Recap: NU earns first ever Women’s Tennis crown
Posted Feb 16th 2014
By Paolo Mariano Posted Jul 26th 2013
For two straight years, Chris Newsome witnessed how Ateneo de Manila University romped its way to the pinnacle of the UAAP. He was there in the trophy awarding. He was present in the frenzied locker room celebration. Only, he was a mere spectator, serving his mandatory two-year residency. How he wished he was part of those back-to-back champion squads, which extended the Blue Eagles’ dynasty.
This season, Newsome has finally donned the Blue and White. Only so far, there isn’t much to celebrate. Ateneo only has two wins in six assignments—its worst start since 1998—and is second to the last in the standings, only a shade better than the winless University of the Philippines (UP).
But as they say, take the good with the bad, and for the Blue Eagles, that good has been Newsome. After two years of simply applauding behind the bench, he’s now bullying his way in front of the rim or soaring over it for a photogenic slam.
“It was a relief when I finally played my first UAAP game. Two years of watching can get you antsy, especially seeing the guys you battle in practice every day,” said Newsome.
It seems those daily practices have paid off. So far, he’s the best player in Ateneo’s rickety roster. He’s averaging a team-high 14.3 PPG on top of 8.2 RPG and 2.7 APG in a Swiss Army knife-role. He scores, rebounds, defends, brings down the ball, hustles, and everything else in between. It wouldn’t be a surprise if he cleans the Moro Lorenzo Gym after every practice as well.
“I pride myself in taking any role in the team. That's my game," said Newsome. "I'm never satisfied. I always feel that I can do more.”
“Any coach would notice right away how athletically gifted Chris is. He runs faster and jumps higher than any other player his size and age,” said head coach Bo Perasol.
Contrary to what most opposing fans believe, Newsome is not an import. He is half-Filipino. He was born in San Jose, California in 1990 but his mother, whose family moved to the United States when she was seven, hails from Parañaque.
The 6-foot-2 wingman starred for Rio Rancho High School before playing college ball at New Mexico Highlands University (NMHU), an NCAA Division II school. It’s not exactly known for its athletics. Its most well-known product is the late wrestler Eddie Guerrero. But during Newsome’s freshman year in 2008, he was part of the Cowboys team that recorded the biggest win turnaround in NCAA history—in all divisions. They went from 1-28 to 20-8 and won the West Division of their conference.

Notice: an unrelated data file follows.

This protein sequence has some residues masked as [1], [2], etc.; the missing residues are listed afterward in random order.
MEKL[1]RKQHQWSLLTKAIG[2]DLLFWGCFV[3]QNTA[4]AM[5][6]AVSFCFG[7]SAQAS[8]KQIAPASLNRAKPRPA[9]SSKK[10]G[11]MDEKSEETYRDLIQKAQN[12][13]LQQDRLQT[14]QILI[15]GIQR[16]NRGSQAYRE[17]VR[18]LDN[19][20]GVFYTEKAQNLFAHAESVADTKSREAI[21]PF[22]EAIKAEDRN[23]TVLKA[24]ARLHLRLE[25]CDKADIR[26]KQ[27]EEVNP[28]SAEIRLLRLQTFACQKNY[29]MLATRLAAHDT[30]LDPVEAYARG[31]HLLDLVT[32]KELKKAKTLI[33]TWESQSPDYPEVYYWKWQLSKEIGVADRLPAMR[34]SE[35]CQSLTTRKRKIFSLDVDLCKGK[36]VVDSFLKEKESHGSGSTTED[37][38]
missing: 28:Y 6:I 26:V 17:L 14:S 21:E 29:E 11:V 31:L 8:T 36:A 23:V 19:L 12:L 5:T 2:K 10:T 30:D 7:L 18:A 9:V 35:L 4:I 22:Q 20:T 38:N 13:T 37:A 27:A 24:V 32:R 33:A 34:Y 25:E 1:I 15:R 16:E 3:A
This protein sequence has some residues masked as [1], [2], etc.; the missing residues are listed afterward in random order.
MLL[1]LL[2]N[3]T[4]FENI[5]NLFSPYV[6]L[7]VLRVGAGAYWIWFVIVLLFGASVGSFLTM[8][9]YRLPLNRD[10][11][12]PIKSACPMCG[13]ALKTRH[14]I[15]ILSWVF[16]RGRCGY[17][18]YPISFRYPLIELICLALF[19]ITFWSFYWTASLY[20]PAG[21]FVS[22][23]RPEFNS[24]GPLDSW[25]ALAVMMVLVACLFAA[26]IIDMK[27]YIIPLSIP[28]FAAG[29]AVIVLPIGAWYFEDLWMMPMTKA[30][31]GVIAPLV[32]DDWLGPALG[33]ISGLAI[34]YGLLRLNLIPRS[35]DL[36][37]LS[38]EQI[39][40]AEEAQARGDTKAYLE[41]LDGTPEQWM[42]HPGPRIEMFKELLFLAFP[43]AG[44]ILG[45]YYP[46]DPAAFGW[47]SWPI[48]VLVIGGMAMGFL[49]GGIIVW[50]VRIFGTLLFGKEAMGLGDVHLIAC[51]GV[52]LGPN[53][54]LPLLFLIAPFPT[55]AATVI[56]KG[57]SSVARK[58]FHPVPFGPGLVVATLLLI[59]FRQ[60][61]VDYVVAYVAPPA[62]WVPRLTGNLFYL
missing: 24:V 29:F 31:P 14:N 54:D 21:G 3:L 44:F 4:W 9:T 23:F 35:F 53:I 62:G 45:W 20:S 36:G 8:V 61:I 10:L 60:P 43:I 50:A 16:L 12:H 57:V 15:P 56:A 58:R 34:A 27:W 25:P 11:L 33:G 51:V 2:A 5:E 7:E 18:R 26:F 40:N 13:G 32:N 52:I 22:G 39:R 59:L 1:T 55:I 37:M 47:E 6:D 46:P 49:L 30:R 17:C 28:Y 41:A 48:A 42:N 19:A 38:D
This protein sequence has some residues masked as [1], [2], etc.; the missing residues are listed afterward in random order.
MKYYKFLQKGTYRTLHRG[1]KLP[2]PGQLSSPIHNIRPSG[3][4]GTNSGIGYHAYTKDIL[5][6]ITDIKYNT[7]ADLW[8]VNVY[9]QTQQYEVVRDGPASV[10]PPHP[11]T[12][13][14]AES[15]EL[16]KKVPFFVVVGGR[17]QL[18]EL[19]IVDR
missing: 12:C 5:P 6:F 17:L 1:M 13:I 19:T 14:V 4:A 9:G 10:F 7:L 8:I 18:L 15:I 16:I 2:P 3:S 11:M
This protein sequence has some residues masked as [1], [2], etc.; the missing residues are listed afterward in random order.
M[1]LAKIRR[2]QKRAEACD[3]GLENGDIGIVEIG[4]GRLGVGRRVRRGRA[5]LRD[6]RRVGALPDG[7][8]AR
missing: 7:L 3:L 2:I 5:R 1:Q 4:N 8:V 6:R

He suited up for NMHU for three years, averaging 10.1 PPG, 4.2 RPG, and 2.8 APG in his final season in 2010 before packing his bags to the Philippines.
“Basketball in the States is more above the rim. The players are more athletic. That’s why I like to jump high, run, (make) power moves, that’s the style I’m used to,” said Newsome, who first dunked in second year high school. “Here, it’s more grounded, but the players are really quick.”
He wouldn’t be playing here if not for his college coach, Joe Harge. After finding out that Newsome had Filipino blood, he sent several tapes to his contacts in the Philippines. Some camps were easily impressed. They even thought he could jump straight to the PBA. He attended several practices at UP and was also part of the pool for the Sinag Pilipinas Team that captured the gold in the 2011 Southeast Asian Games in Indonesia.
Eventually, he landed in Ateneo. Then-head coach Norman Black, who also mentored Sinag, convinced him to continue his studies and sit out two years to be able to play in the UAAP.
“I came here to continue my basketball career and Ateneo is the best situation for me. It offers good education and its basketball program is great as well. If it wasn’t for this (UAAP), I just might be a regular guy in the States,” said Newsome, who is taking up Communication Arts.
Joining the five-time champs, however, also comes with a tiny caveat: Don’t suck. With a school so used to winning, expectations are lofty for touted recruits like Newsome. The alumni are demanding, former Ateneo players are diagnostic, and fans are overcritical. But after being in the sidelines for two years, he doesn’t even think of the pressure. He just wants to hoop.
“It’s not so much about the pressure for me. It’s more about the urgency. I’m very eager to play. I know a lot of people are putting pressure on us, but I'm more worried about just fitting into the system. The six-peat will happen if it will happen. I can only control what I can control," said Newsome.
For now, a six straight title is unlikely. The hole left by Greg Slaughter, Nico Salva, and Justin Chua hasn’t been filled. The early injury of Kiefer Ravena only compounded the Blue Eagles’ woes. They are tied for sixth in scoring with 68.8 PPG and second to the last in field goal percentage at 39.3%—statistics they dominated last season. Plus, there’s the issue of having a new coach. Factor all these and you have a team dying for even the tiniest momentum.
While the early defeats should be a cause for concern, Newsome still has spirits as high as his vertical leap. He should—he’s having a sensational rookie year. Besides, they really can’t do anything about the losses. Just forget and move on. In sports, it sometimes helps to have an awful memory.
“We know we could be better. Even though we have a losing record right now, we still have a chance. We just need to work on it and keep on improving,” said Newsome.
Waiting for your turn in pick-up games is already a pain. Sitting out two years in the UAAP? It’s torture. But once you finally step on the court, see the fans high-fiving, hear the drums banging, and smell the competition brewing, the ache all goes away.
“I already got the feeling of eagerness out of the way, now it's all business,” said Newsome.